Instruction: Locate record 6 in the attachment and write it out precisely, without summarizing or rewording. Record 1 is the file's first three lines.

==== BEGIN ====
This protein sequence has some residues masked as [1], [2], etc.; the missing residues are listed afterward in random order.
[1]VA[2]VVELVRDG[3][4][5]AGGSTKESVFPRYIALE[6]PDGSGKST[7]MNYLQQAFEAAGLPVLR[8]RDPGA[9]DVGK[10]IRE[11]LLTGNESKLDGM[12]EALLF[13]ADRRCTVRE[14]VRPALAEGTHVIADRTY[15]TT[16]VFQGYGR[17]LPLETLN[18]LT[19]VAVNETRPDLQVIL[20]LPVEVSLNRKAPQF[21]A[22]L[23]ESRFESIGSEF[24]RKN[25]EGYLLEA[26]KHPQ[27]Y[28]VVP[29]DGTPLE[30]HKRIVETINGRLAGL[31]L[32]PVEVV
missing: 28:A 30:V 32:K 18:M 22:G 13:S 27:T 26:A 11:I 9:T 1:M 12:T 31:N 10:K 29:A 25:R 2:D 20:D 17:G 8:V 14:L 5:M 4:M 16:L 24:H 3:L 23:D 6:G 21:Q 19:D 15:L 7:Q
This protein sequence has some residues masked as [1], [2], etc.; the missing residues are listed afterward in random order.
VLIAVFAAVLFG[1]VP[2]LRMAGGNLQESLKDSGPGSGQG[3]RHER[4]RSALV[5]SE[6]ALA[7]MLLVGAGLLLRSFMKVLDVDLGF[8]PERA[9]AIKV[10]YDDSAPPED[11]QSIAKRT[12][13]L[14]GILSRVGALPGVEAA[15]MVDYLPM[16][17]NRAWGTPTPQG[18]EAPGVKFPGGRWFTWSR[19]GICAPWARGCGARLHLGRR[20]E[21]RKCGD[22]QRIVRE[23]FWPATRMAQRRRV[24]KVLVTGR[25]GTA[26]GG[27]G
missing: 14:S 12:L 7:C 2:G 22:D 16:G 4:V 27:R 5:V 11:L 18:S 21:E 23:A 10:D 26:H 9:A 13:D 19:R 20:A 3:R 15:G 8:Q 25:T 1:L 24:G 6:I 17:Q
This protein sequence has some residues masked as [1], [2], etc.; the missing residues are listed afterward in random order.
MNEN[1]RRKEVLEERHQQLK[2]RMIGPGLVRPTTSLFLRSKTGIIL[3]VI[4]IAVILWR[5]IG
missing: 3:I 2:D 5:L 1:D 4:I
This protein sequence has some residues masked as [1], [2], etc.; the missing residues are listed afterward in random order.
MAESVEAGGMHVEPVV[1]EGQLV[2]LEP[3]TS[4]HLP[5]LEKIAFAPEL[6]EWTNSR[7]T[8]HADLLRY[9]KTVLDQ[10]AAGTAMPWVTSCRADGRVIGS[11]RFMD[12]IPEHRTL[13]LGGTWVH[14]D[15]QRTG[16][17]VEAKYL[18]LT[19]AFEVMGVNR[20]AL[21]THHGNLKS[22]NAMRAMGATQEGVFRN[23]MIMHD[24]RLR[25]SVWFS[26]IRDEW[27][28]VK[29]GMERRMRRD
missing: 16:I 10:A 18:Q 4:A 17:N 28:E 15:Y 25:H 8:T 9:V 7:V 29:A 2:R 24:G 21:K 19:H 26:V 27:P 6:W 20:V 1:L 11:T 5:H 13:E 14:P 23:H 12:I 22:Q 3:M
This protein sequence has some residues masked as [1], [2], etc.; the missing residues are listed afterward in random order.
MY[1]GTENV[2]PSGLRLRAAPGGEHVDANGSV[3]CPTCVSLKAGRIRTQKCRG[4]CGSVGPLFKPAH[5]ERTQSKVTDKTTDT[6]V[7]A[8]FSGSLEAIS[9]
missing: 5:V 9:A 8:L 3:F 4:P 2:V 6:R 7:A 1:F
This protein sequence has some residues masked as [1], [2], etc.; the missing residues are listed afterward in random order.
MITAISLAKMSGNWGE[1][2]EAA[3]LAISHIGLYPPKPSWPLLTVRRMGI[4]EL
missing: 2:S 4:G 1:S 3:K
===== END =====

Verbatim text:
This protein sequence has some residues masked as [1], [2], etc.; the missing residues are listed afterward in random order.
MITAISLAKMSGNWGE[1][2]EAA[3]LAISHIGLYPPKPSWPLLTVRRMGI[4]EL
missing: 2:S 4:G 1:S 3:K